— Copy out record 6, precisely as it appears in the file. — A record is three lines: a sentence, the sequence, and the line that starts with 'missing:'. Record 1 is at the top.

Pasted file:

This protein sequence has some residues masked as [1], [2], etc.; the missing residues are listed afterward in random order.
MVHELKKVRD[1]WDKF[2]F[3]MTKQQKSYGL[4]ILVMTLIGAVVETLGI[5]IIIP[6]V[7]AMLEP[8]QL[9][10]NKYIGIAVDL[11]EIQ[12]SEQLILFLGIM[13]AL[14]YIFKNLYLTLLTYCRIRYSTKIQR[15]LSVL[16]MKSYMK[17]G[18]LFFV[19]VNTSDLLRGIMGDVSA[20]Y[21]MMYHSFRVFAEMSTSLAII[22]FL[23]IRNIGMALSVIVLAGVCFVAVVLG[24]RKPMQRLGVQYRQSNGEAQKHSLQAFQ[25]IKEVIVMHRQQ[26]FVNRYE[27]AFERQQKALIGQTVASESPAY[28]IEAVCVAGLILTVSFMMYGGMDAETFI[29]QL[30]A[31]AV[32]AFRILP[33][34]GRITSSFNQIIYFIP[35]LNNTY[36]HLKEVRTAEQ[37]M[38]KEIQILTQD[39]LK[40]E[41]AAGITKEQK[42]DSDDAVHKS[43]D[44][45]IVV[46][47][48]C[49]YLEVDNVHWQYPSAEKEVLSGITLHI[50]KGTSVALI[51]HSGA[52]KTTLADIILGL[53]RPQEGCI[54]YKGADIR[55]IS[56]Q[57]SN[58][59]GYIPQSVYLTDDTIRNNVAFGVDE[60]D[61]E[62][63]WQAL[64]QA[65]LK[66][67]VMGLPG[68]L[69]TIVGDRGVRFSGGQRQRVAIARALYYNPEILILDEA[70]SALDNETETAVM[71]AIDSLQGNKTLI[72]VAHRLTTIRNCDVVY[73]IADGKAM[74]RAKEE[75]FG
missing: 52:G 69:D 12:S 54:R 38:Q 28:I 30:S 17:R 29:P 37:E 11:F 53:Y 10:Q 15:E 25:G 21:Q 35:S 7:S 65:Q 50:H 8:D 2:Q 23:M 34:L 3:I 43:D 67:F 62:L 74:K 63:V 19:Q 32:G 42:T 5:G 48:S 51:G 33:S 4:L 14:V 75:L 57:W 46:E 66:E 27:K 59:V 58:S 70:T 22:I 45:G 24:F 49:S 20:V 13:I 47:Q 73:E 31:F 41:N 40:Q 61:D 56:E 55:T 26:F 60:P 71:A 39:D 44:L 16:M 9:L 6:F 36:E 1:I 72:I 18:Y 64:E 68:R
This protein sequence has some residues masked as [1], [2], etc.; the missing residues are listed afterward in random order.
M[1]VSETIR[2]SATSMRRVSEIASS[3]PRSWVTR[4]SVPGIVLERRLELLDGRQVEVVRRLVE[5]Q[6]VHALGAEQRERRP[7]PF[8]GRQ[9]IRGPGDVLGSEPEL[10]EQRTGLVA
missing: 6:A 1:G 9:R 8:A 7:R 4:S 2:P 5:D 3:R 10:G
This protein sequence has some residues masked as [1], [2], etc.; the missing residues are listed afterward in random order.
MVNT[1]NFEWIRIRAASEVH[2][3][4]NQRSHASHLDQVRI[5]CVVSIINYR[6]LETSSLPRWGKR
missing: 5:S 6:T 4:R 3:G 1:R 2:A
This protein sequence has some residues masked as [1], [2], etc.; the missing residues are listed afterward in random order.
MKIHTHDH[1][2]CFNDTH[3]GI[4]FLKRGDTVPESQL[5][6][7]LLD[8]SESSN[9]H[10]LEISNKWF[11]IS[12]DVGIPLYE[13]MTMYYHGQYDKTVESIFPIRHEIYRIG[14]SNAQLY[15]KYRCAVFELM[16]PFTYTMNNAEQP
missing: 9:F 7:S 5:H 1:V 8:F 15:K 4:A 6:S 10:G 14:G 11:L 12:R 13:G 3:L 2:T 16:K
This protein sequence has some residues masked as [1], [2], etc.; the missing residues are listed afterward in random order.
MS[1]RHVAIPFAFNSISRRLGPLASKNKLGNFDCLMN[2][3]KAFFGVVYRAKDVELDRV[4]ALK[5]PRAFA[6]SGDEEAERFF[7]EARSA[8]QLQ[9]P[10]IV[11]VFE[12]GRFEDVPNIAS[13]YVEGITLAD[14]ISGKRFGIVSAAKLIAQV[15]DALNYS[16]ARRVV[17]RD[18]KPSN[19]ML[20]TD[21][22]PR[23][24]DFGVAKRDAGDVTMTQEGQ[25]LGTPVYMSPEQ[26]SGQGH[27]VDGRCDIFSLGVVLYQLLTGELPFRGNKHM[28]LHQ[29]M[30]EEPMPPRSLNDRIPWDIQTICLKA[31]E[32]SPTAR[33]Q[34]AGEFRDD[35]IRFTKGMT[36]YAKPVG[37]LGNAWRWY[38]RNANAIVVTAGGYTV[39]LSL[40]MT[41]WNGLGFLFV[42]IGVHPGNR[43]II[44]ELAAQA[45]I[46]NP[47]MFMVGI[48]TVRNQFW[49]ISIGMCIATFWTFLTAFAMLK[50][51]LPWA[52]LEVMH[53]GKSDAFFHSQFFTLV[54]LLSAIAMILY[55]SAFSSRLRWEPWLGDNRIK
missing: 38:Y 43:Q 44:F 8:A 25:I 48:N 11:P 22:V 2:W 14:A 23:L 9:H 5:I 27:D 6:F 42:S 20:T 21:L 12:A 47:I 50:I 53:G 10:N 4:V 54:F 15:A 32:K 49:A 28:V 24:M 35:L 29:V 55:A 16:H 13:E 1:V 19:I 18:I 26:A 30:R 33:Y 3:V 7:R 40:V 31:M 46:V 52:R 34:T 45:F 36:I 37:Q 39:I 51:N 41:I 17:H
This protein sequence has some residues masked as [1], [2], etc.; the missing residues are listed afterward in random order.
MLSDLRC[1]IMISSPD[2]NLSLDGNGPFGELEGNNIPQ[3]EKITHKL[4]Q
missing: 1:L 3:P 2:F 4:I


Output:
This protein sequence has some residues masked as [1], [2], etc.; the missing residues are listed afterward in random order.
MLSDLRC[1]IMISSPD[2]NLSLDGNGPFGELEGNNIPQ[3]EKITHKL[4]Q
missing: 1:L 3:P 2:F 4:I